Wednesday, March 21, 2007
I am a camera in East Berlin
"I am a camera with its shutter open, quite passive, recording, not thinking. Recording the man shaving at the window opposite and the woman in the kimono washing her hair. Some day, all this will have to be developed, carefully printed, fixed." (from Goodbye to Berlin by Christopher Isherwood, 1939)
The remarkable photo above was developed, carefully printed, and fixed in the 1970s, but has never before been published. It shows two of the feared East German Vopos (Volkspolizei) whose job it was to guard the Berlin Wall. The photograph was taken across death-strip from the West side of the Wall using a powerful telephoto lens. The original print was passed to me recently, and I scanned it to create the image above. The photographer tells me it has never been seen in public before.
For long periods both sides in the Cold War stand-off exchanged nothing more than shots from cameras across the Wall. But for short periods the shots came from guns. Estimates vary as to how many died trying to cross the Berlin Wall between 1961 and 1989. The official figure from the German Federal Prosecutor's office is 86 dead at the hands of the Vopos and others. The German Government supported website Chronik der Mauer puts the figure at 125. An even higher figure of 227 is given by Arbeitsgemeinschaft 13, an organisation linked to the Haus am Checkpoint Charlie museum, and known for its strongly anti-communist stance.
Fortunately Berlin is no longer divided, and for pictures of the city today see I am a camera - Berlin re-unified. A united Germany, including the former East Germany, is now one of the member states of the fast-growing European Union. This weekend the EU is marking its 50th anniversary with a celebration of its many achievements. These include creating the political climate that allows democracy to flourish in 27 member countries. Among these are Spain, Portugal, Greece and ten former Communist countries, none of which were truly free in the decades following the Second World War.
In 2005 the European Union and its member states paid out more than €43bn in 2005 in aid to developing countries. This is 0.32 per cent of GNP of the 25 member states, and is approaching double the per capita aid level paid out by the United States, which currently spends 0.2 per cent of GNP. The expanded EU is developing common foreign and defence policies, and these are starting to provide a much needed counter-weight to the global power of the US and China.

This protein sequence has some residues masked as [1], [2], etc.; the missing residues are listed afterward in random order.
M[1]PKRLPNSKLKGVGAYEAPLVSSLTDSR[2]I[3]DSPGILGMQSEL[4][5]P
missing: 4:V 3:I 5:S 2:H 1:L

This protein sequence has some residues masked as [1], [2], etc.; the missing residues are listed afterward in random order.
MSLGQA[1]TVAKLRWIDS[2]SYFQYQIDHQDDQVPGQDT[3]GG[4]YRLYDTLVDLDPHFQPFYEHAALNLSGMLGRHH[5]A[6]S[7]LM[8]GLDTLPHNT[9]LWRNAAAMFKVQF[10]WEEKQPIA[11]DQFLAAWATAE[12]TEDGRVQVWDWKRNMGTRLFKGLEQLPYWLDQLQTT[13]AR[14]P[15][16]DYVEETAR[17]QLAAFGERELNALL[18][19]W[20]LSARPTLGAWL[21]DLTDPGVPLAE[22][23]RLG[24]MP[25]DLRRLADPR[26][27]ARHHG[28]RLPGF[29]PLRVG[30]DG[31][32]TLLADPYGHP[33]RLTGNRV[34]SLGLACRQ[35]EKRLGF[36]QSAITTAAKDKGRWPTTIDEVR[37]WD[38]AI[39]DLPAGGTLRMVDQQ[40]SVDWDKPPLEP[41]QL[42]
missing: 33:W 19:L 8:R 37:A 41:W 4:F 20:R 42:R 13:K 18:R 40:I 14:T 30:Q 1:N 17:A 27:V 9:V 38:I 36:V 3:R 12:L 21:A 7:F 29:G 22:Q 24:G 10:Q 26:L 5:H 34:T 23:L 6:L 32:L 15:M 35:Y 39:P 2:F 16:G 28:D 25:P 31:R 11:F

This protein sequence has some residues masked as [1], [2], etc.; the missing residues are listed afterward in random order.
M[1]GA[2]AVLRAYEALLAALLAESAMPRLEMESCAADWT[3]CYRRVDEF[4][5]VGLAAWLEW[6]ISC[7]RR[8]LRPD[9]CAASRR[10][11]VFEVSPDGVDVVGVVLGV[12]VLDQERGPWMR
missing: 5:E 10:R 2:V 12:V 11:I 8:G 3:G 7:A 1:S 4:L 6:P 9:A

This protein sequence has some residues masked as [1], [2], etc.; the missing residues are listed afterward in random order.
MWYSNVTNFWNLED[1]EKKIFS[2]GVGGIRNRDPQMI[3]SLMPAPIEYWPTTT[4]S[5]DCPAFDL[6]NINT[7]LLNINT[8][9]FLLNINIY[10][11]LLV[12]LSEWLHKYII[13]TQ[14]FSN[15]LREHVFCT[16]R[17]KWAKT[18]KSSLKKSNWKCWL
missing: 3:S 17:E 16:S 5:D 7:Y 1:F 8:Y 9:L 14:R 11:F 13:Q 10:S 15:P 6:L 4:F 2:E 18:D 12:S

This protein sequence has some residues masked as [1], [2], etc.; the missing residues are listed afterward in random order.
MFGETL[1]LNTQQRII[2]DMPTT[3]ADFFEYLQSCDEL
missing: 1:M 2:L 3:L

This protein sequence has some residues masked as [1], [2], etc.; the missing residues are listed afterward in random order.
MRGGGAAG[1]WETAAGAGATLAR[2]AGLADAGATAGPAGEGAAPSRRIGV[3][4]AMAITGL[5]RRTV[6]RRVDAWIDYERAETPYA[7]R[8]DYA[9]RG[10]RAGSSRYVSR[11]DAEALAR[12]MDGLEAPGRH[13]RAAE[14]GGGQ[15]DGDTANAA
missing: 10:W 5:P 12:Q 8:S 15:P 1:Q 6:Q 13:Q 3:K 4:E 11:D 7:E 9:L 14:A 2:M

Europe loves a party, and we also love music. Centrepiece of the EU anniversary celebrations are an all-night bash in a rejuvenated Berlin,and a birthday party in Brussels where Zucchero, Axelle Red, Simply Red, Hooverphonic, Carla Bruni, The Scorpions, Helmut Lotti, Kim Wilde, Las Ketchup, Nadiya (left), Lou Bega and many others come together for an evening of rock at the Atomium. Across town, the Luxembourg Philharmonic Orchestra will be performing Beethoven’s 9th Symphony at the Palais des Beaux-Arts, while some of Europe's best jazzmen will be dotted around the city performing at ‘Jazz in Europe now!’. The Jacky Terrasson Trio, Aka Moon, the 18-year-old sensation Gabor Bolla and his quartet are just some of the top bands in Brussels.
In Portugal, more than 220 'bandas' will open their concerts throughout the country by playing the Europe Anthem all at the same time. In Germany, musicians from all 27 EU countries take to the road to play in 50 German cities. Were you born on 25 March? If so, you are invited to a special concert of the Chamber Orchestra of Europe in Luxembourg. The EU is not new to supporting musical events. The Brxl Bravo Festival (Brussels, 2-4 March) and the European Border Breakers Award (EBBA) are just two recent examples. Most of the financial support comes from Culture 2007.
* I Am a Camera is the title of the play by Christopher Isherwood that became the hugely successful musical and film Cabaret (right). The play was based on Isherwood's Berlin novels, Mr Norris Changes Trains (1935) and Goodbye to Berlin (1939). During his time in Berlin in the 1930s Isherwood lived in a tenement block in Schöneberg, which after the war was in the American Sector to the south of the Wall.
Now read about contemporary music from 1930s Berlin in Furtwängler and the forgotten new music.
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